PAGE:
I’m about to say something really earth-shattering here: We’re all human beings, and that includes everyone who works at your company. (Mic drop, right?)
But really, no matter the business model, emotional intelligence—that deeply human way of embodying empathy and constructive communication—is a key component of effective leadership. The ability to be in tune with yourself and your emotions, as well as possessing keen situational awareness, makes for leaders who are a pleasure to work for and with.The ability to understand and respond appropriately to emotions, with an awareness of how your words affect others, is key. And that requires real honesty with oneself.
There are many barriers to doing this effectively. Individual stress, frustration, and anxiety are all roadblocks on the path to emotional intelligence and organizational (not to mention personal!) success. If you want to be a compelling leader in more than just your job title, you must become a student of emotional intelligence and understand its key aspects.
Self-regulation, also known as self-discipline, is your ability to control or redirect your disruptive emotions and adapt to changing circumstances to keep your team moving in the right direction. This goes beyond saying no to a packet of M&Ms; it requires acknowledging your emotions and examining how you respond to what’s going on within and around you. Calm is contagious. As a leader, you can’t afford to panic when things get stressful. The number one threat to communication is conflict—both internal and external. A leader who knows how to calm themselves and stay positive is able to communicate clearly and create a path forward, even when the going gets tough.
Empathy and Compassion
Empathy is your ability to put yourself in someone else’s shoes so you can understand how they feel. It takes some intention and imagination, but you’re already practicing it all the time. Every time you relate to a tv show character or wince when someone sips too-hot coffee, you’re practicing empathy. This skill can help you assess any situation comprehensively and make the best decisions for everyone on your team. . With empathy comes compassion. These emotions are foundational to our connection to others, and they spur a desire to help.The more you can relate to those around you, the better you’ll come to understand what motivates them, and the more cohesive and effective your team will be.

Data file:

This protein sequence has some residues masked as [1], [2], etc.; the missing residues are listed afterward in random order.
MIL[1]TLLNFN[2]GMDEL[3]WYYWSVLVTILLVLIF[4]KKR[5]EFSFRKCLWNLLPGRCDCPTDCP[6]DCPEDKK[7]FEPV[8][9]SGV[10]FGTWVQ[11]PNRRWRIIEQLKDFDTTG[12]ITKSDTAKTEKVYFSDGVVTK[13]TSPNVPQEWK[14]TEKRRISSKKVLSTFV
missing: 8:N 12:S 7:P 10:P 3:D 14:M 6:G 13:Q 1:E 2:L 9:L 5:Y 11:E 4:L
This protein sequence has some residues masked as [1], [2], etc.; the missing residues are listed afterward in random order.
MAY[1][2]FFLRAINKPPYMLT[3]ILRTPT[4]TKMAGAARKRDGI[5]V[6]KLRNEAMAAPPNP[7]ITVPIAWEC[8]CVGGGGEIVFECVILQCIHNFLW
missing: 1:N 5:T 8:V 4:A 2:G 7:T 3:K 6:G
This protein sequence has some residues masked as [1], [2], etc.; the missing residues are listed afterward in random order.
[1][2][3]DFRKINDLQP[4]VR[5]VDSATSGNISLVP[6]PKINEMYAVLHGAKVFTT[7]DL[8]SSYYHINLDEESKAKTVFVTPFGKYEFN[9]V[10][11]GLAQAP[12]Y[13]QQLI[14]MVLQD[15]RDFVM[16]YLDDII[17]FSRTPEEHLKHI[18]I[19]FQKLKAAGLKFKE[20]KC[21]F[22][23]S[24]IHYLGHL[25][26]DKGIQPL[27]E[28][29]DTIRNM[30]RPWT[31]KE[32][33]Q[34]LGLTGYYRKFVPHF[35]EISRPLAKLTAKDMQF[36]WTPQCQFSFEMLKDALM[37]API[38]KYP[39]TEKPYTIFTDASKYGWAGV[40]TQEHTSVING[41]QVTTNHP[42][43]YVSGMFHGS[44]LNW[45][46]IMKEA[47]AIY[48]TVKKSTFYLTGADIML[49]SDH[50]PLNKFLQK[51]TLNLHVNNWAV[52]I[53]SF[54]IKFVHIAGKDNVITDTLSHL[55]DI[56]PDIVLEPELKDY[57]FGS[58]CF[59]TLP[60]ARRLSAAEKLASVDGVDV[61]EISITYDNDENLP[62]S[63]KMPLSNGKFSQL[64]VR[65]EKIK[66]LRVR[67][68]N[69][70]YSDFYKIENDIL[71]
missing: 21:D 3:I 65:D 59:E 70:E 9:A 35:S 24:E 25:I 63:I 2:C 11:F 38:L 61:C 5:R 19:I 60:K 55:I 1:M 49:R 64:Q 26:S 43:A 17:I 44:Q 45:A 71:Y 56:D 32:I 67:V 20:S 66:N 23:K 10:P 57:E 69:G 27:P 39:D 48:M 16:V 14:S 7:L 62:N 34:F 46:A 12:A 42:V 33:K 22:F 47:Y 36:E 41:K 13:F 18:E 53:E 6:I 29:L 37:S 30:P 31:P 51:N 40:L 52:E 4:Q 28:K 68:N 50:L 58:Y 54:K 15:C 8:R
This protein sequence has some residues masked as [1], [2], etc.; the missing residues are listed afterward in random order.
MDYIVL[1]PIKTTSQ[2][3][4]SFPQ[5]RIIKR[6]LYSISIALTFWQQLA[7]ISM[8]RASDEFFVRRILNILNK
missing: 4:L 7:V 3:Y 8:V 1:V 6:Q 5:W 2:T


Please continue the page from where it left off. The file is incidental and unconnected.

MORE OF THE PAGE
We live in an era of distraction, smartphones, and chatter. It helps us stay connected on the surface, but distraction keeps us from making deep connections with others. Yes, most of us have family obligations, hobbies, and an ever-growing to-do list, but being able to build and maintain healthy relationships is an essential part not just of a balanced, healthy life—but of a higher level of emotional intelligence. You have to have the ability to communicate effectively and maintain relationships if you want to move people in the right direction within your organization. The first step might be putting away the email and time-blocking some real conversations.
Effective communication is of the utmost importance when it comes to leading a team. Studies have shown that communication is 7% the words you say and 93% tone and body language. That’s worth repeating: The way you speak to others and how you carry yourself are just as important (if not more important) as what you’re saying. Misunderstandings are what screw up the dynamics of the office and create threats to success. Miscommunication at work leads to frustration, confusion, and bitterness among employees. When you are a skilled communicator—taking into account how you speak, act, make time for others, and express how much you care—what you eliminate obstacles and encourage stronger relationships within your company.
Emotional intelligence is a powerful tool and skill that’s critical for leaders who want to meet, or even exceed, their goals. It allows them to improve their relationships, and create a healthy and productive place to work.